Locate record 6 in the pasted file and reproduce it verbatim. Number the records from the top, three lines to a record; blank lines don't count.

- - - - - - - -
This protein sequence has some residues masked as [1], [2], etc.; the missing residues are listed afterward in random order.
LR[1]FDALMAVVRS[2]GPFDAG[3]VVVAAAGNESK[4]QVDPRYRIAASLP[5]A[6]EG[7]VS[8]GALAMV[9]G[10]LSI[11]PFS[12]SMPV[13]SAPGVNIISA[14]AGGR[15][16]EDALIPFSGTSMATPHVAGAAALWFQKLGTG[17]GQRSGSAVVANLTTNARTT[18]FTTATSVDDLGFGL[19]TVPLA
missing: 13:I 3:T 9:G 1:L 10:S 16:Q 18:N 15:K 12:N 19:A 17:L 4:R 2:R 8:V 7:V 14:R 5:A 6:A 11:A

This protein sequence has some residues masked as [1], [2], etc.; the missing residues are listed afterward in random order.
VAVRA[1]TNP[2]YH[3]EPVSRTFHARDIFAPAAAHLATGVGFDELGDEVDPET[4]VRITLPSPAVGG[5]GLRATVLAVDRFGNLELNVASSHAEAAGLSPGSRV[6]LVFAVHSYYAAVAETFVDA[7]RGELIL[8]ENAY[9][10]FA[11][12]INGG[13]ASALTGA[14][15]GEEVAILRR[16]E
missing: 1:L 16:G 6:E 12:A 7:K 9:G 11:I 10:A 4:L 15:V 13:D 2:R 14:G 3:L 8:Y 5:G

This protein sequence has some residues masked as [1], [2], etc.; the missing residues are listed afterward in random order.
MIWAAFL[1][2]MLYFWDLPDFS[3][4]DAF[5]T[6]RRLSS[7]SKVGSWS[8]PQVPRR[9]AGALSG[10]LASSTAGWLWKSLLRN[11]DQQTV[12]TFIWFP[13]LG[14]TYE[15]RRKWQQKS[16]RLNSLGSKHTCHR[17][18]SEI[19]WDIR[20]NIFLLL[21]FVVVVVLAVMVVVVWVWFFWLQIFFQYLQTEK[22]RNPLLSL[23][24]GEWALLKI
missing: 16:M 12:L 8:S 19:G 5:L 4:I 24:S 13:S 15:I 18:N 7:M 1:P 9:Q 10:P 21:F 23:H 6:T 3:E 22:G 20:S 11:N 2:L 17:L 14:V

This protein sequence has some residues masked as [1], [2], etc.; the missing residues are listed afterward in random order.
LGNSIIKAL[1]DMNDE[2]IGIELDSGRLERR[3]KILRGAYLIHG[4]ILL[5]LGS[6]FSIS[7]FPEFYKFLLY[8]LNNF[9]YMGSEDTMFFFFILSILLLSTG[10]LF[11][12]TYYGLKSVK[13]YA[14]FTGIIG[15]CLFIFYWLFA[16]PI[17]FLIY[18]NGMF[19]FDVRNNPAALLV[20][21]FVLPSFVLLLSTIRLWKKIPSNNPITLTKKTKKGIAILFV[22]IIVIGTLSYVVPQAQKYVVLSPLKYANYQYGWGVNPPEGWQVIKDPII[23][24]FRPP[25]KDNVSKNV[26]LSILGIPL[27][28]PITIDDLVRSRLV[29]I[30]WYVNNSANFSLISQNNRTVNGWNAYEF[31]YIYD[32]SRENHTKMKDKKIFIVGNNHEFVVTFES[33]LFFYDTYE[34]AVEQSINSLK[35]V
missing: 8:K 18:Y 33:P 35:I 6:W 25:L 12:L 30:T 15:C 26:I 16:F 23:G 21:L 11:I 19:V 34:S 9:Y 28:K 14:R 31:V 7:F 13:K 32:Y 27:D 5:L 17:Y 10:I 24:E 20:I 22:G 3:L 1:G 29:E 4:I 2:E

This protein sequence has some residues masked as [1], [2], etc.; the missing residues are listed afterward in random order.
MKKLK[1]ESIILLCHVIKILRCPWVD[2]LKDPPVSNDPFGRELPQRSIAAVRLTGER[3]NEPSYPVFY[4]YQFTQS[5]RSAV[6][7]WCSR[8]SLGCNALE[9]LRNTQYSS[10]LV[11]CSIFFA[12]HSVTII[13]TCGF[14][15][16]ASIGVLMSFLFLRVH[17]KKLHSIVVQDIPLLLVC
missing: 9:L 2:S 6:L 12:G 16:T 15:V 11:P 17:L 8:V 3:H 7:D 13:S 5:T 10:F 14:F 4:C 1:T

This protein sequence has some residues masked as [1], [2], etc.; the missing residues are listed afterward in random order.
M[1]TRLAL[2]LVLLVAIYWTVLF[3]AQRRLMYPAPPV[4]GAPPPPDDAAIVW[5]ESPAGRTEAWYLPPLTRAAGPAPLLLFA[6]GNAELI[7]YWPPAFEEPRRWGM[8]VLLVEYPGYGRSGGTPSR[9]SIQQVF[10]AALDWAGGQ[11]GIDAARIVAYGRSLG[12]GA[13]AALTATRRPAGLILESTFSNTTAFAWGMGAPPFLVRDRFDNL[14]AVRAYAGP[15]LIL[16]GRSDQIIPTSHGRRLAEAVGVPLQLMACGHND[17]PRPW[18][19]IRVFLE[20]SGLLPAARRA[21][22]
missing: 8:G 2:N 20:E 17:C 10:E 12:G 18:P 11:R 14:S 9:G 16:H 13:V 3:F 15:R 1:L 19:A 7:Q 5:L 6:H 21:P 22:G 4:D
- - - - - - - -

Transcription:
This protein sequence has some residues masked as [1], [2], etc.; the missing residues are listed afterward in random order.
M[1]TRLAL[2]LVLLVAIYWTVLF[3]AQRRLMYPAPPV[4]GAPPPPDDAAIVW[5]ESPAGRTEAWYLPPLTRAAGPAPLLLFA[6]GNAELI[7]YWPPAFEEPRRWGM[8]VLLVEYPGYGRSGGTPSR[9]SIQQVF[10]AALDWAGGQ[11]GIDAARIVAYGRSLG[12]GA[13]AALTATRRPAGLILESTFSNTTAFAWGMGAPPFLVRDRFDNL[14]AVRAYAGP[15]LIL[16]GRSDQIIPTSHGRRLAEAVGVPLQLMACGHND[17]PRPW[18][19]IRVFLE[20]SGLLPAARRA[21][22]
missing: 8:G 2:N 20:E 17:C 10:E 12:G 18:P 11:R 14:S 9:G 16:H 13:V 3:F 15:R 1:L 19:A 7:Q 5:L 6:H 21:P 22:G 4:D